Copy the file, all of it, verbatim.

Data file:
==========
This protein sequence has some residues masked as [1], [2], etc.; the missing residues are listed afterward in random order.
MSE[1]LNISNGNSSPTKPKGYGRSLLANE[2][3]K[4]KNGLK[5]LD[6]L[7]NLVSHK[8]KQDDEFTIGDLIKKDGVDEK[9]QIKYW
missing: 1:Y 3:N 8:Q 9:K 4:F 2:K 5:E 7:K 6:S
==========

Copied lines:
This protein sequence has some residues masked as [1], [2], etc.; the missing residues are listed afterward in random order.
MSE[1]LNISNGNSSPTKPKGYGRSLLANE[2][3]K[4]KNGLK[5]LD[6]L[7]NLVSHK[8]KQDDEFTIGDLIKKDGVDEK[9]QIKYW
missing: 1:Y 3:N 8:Q 9:K 4:F 2:K 5:E 7:K 6:S